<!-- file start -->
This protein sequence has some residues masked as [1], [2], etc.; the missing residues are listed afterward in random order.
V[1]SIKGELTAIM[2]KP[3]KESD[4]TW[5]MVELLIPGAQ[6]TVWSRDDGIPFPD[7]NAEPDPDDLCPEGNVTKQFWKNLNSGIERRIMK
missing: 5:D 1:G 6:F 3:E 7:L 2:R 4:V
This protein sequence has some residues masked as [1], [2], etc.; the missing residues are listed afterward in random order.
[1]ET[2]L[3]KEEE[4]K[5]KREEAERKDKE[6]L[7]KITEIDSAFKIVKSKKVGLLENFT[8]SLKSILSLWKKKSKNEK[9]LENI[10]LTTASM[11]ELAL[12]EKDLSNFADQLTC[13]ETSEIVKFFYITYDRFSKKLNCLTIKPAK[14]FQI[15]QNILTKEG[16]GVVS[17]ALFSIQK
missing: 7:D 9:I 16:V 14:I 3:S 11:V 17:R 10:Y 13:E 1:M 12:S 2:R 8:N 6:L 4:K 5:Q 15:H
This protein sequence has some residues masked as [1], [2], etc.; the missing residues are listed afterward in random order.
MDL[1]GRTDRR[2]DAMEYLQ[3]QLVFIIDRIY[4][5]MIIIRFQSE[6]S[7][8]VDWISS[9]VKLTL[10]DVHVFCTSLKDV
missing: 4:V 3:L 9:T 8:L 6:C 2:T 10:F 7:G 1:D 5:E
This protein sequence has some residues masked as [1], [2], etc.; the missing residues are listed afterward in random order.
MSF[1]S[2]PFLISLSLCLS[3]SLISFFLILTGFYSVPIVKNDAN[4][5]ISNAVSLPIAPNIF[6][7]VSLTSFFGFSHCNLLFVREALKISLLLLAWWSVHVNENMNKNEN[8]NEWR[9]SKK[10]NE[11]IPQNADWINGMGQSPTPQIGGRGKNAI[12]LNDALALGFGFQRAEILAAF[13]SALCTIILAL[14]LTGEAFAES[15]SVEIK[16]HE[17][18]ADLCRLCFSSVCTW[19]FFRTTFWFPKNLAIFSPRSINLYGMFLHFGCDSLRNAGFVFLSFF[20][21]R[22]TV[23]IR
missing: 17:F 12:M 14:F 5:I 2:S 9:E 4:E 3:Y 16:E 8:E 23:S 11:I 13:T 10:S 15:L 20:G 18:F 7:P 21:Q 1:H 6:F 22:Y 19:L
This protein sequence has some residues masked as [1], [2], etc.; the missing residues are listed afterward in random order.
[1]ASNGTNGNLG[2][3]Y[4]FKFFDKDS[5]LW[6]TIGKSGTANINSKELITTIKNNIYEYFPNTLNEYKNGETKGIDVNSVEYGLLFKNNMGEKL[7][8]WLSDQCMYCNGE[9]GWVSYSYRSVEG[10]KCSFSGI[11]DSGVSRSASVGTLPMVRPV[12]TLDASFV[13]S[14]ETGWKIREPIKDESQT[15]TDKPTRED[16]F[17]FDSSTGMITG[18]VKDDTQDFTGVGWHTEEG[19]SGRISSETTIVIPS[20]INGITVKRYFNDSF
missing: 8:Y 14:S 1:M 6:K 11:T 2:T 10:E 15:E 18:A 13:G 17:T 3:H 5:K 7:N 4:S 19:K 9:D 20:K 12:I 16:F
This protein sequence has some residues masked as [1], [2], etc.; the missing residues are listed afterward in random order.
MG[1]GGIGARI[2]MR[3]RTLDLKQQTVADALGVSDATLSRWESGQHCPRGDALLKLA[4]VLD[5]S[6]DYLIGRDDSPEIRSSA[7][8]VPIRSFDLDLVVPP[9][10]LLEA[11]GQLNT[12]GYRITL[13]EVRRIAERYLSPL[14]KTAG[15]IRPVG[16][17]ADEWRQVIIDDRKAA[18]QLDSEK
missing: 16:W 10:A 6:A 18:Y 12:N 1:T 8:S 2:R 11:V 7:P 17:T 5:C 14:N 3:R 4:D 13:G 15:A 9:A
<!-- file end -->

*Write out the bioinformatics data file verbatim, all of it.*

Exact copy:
This protein sequence has some residues masked as [1], [2], etc.; the missing residues are listed afterward in random order.
V[1]SIKGELTAIM[2]KP[3]KESD[4]TW[5]MVELLIPGAQ[6]TVWSRDDGIPFPD[7]NAEPDPDDLCPEGNVTKQFWKNLNSGIERRIMK
missing: 5:D 1:G 6:F 3:E 7:L 2:R 4:V
This protein sequence has some residues masked as [1], [2], etc.; the missing residues are listed afterward in random order.
[1]ET[2]L[3]KEEE[4]K[5]KREEAERKDKE[6]L[7]KITEIDSAFKIVKSKKVGLLENFT[8]SLKSILSLWKKKSKNEK[9]LENI[10]LTTASM[11]ELAL[12]EKDLSNFADQLTC[13]ETSEIVKFFYITYDRFSKKLNCLTIKPAK[14]FQI[15]QNILTKEG[16]GVVS[17]ALFSIQK
missing: 7:D 9:I 16:V 14:I 3:S 11:V 17:R 10:Y 13:E 1:M 12:S 2:R 8:N 6:L 4:K 5:Q 15:H
This protein sequence has some residues masked as [1], [2], etc.; the missing residues are listed afterward in random order.
MDL[1]GRTDRR[2]DAMEYLQ[3]QLVFIIDRIY[4][5]MIIIRFQSE[6]S[7][8]VDWISS[9]VKLTL[10]DVHVFCTSLKDV
missing: 4:V 3:L 9:T 8:L 6:C 2:T 10:F 7:G 1:D 5:E
This protein sequence has some residues masked as [1], [2], etc.; the missing residues are listed afterward in random order.
MSF[1]S[2]PFLISLSLCLS[3]SLISFFLILTGFYSVPIVKNDAN[4][5]ISNAVSLPIAPNIF[6][7]VSLTSFFGFSHCNLLFVREALKISLLLLAWWSVHVNENMNKNEN[8]NEWR[9]SKK[10]NE[11]IPQNADWINGMGQSPTPQIGGRGKNAI[12]LNDALALGFGFQRAEILAAF[13]SALCTIILAL[14]LTGEAFAES[15]SVEIK[16]HE[17][18]ADLCRLCFSSVCTW[19]FFRTTFWFPKNLAIFSPRSINLYGMFLHFGCDSLRNAGFVFLSFF[20][21]R[22]TV[23]IR
missing: 17:F 12:M 14:F 5:I 2:S 9:E 4:E 3:Y 16:E 8:E 23:S 11:I 13:T 10:S 15:L 20:G 18:F 7:P 21:Q 1:H 6:F 22:Y 19:L
This protein sequence has some residues masked as [1], [2], etc.; the missing residues are listed afterward in random order.
[1]ASNGTNGNLG[2][3]Y[4]FKFFDKDS[5]LW[6]TIGKSGTANINSKELITTIKNNIYEYFPNTLNEYKNGETKGIDVNSVEYGLLFKNNMGEKL[7][8]WLSDQCMYCNGE[9]GWVSYSYRSVEG[10]KCSFSGI[11]DSGVSRSASVGTLPMVRPV[12]TLDASFV[13]S[14]ETGWKIREPIKDESQT[15]TDKPTRED[16]F[17]FDSSTGMITG[18]VKDDTQDFTGVGWHTEEG[19]SGRISSETTIVIPS[20]INGITVKRYFNDSF
missing: 8:Y 14:S 1:M 6:K 11:T 2:T 10:E 15:E 18:A 13:G 17:T 3:H 5:K 7:N 4:S 19:K 9:D 20:K 12:I 16:F
This protein sequence has some residues masked as [1], [2], etc.; the missing residues are listed afterward in random order.
MG[1]GGIGARI[2]MR[3]RTLDLKQQTVADALGVSDATLSRWESGQHCPRGDALLKLA[4]VLD[5]S[6]DYLIGRDDSPEIRSSA[7][8]VPIRSFDLDLVVPP[9][10]LLEA[11]GQLNT[12]GYRITL[13]EVRRIAERYLSPL[14]KTAG[15]IRPVG[16][17]ADEWRQVIIDDRKAA[18]QLDSEK
missing: 16:W 10:A 6:A 18:Y 12:N 1:T 8:S 2:R 11:V 7:P 17:T 5:C 14:N 3:R 4:D 13:G 15:A 9:A